I have obesity in my family’s genes going back generations. Many people in my genealogy have died from heart disease and other complications arising from weighing hundreds of pounds more than they should have. However, neither I, nor any physician I've ever worked with, have ever felt that I was unable to lose weight. I, like my relatives who passed too early, absolutely have the ability to lose weight; regardless of the unfortunate genetic hand we were dealt. It is STILL on me to create change in my life, and it is STILL not on society to enable me, and others like me, at our current size by being forced to provide suitable alternative options in all situations. I am a morbidly obese man who has horrible genes, and yet, when I've worked hard, I've lost hundreds of pounds. The fact that I have to be more vigilant regarding my weight if I want to be healthy and stay that way, does not, in any way, remove the responsibility I have to do so. And it certainly does not put that responsibility on anyone else, and CERTAINLY not by force as many of those “Fat Peoples Rights” folks advocate.

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  3. Hey dude. That was a very powerful post. I definitely agree that it is up to the individual to lose weight. Glad to have you back :).

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  4. Truth is truth and Thank you for such an empowering post.

    When I tried to recruit my best friend, to join me in my quest for a healthier weight, she instead tried to get me to accept my obesity, in the guise of Self Acceptance.
    Now I am 80lbs lighter, guess who is now chumping at the bits, to join me in getting our weight to healthier numbers.
    You hit the nail on the head....My Obesity, was a choice I made. One mouthful at a time.

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  5. I love all your posts. I love it when people tell it like they see it. For me, I agree to a point, but I really do love it when restaurants make their nutritional information available. This is because sometimes stuff you think is too high isn't, and vice-versa. If they have to be forced to do it, let's just say I'm not going to complain about it. ;o)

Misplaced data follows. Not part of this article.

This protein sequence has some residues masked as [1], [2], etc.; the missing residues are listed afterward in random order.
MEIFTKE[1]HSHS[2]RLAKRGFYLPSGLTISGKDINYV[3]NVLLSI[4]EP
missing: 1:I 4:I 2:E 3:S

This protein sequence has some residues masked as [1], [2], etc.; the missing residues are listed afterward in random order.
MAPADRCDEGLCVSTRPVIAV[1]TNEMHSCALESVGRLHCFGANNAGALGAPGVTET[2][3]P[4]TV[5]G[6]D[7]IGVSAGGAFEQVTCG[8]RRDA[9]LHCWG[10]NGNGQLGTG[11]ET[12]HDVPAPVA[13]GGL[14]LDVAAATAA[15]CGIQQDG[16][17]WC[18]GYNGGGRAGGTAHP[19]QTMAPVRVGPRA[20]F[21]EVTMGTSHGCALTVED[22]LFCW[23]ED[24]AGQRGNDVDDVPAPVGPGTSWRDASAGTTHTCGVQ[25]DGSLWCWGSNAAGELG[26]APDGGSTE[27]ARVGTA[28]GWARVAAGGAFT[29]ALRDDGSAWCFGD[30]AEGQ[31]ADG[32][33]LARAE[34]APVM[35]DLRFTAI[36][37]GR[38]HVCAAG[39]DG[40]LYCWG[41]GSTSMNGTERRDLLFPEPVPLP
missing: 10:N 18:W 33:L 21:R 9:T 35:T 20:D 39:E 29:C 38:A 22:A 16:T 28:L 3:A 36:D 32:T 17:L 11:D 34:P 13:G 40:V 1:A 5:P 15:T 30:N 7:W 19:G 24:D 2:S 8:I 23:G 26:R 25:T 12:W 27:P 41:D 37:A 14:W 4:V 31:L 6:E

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  6. Right now I feel so happy to have found you on here. You my friend are an inspiration! You are as real as it gets and the way you write your journey out is amazing. I will be checking back regulary to see how you are doing and get a dose of hope and inspiration. You are absolutely amazing! Keep it up you will win this battle :)
    Shannon

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  7. Wow! That was an incredible post. I love reading your stuff. If you get a chance, look up my blog - http://learningtobeless.blogspot.com/ - I gave you an award today. Keep it up, we all enjoy your blog.

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  8. First time here. What an important post. I have never blamed being fat on anything other than myself. So many fat people are professional "victims". The deit blogsphere needs more articulate intelligent post like this one. cheers and good luck to you.

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  9. What a thought provoking and deeply thought out post. I tend to agree with you. Our culture lacks a general concept of personal responsibility and its time to take it back and empower ourselves--thanks!

    jen
    http://www.bodaweightloss.com/blog

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  10. I don't know about the frivolous stuff they spout about on day time talk shows, but this is the one real reason to fight for equality for overweight (ALL) people:

    MISSISSIPPI HOUSE BILL NO. 282:
    Title: AN ACT TO PROHIBIT CERTAIN FOOD ESTABLISHMENTS FROM SERVING FOOD TO ANY PERSON WHO IS OBESE, BASED ON CRITERIA PRESCRIBED BY THE STATE DEPARTMENT OF HEALTH; TO DIRECT THE DEPARTMENT TO PREPARE WRITTEN MATERIALS THAT DESCRIBE AND EXPLAIN THE CRITERIA FOR DETERMINING WHETHER A PERSON IS OBESE AND TO PROVIDE THOSE MATERIALS TO THE FOOD ESTABLISHMENTS; TO DIRECT THE DEPARTMENT TO MONITOR THE FOOD ESTABLISHMENTS FOR COMPLIANCE WITH THE PROVISIONS OF THIS ACT; AND FOR RELATED PURPOSES.

    okay, where's the working of capitalism there? if an obese person wants to PAY for food with thier hard earned money, shouldn't they be able to? isn't this actually REAL discrimination... not just fluffy, day time talk show stuff?